posted by Phil Johnson
The PyroManiacs devote some space each weekend to highlights from The Spurgeon Archive.The following excerpt is from the sermon "Precious Deaths," preached Sunday morning, 18 February 1872 at the Metropolitan Tabernacle. (HT: Steven Hall)
"Precious in the sight of the Lord is the death of his saints."Psalm 116:15.
e it known that while we are sorrowing Christ is rejoicing. His prayer is, "Father, I will that they also whom thou hast given me be with me where I am," and in the advent of every one of his own people to the skies he sees an answer to that prayer, and is, therefore, glad. He beholds in every perfected one another portion of the reward for the travail of his soul, and he is satisfied in it. We are grieving here, but he is rejoicing there.
Dolorous are their deaths in our sight, but precious are their deaths in his sight. We hang up the mournful escutcheon, and sit us down to mourn our full, and yet, meanwhile, the bells of heaven are ringing for "the bridal feast above," the streamers are floating joyously in every heavenly street, and the celestial world keeps holiday because another heir of heaven has entered upon his heritage.
May this correct our grief. Tears are permitted to us, but they must glisten in the light of faith and hope. Jesus wept, but Jesus never repined. We, too, may weep, but not as those who are without hope, nor yet as though forgetful that there is greater cause for joy than for sorrow in the departure of our brethren.
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Death, too, we may be sure from this statement cannot be any serious detriment to the believer after all; it cannot be any serious loss to a saint to die. Looking upon the poor corpse, it does seem to be a catastrophe for death to have passed his cold hand across the brow, but it is not so, for the very death is precious; therefore, it is no calamity. Death if rightly viewed is a blessing from the Lord's hand. . . . It is not a loss to die, it is a gain, a lasting, a perpetual, an illimitable gain.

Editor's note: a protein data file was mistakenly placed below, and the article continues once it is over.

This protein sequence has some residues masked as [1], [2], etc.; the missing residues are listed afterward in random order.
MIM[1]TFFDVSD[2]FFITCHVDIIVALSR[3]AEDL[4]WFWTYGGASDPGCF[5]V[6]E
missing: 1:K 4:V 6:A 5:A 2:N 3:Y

The man is at one moment weak, and cannot stir a finger; in an instant he is clothed with power. Call ye not this a gain?
That brow is aching; it shall wear a crown within the next few tickings of the clock. Is that no gain?
That hand is palsied; it shall at once wave the palm branch. Is that a loss? The man is sick beyond physician's power; but he shall be where the inhabitant is never sick. Is that a loss?
When Baxter lay a dying, and his friends came to see him, almost the last word he said was in answer to the question, "Dear Mr. Baxter, how are you?"
"Almost well," said he, and so it is. Death cures; it is the best medicine, for they who die are not only almost well, but healed for ever. . . .
Death to the saints is not a penalty, it is not destruction, it is not even a loss.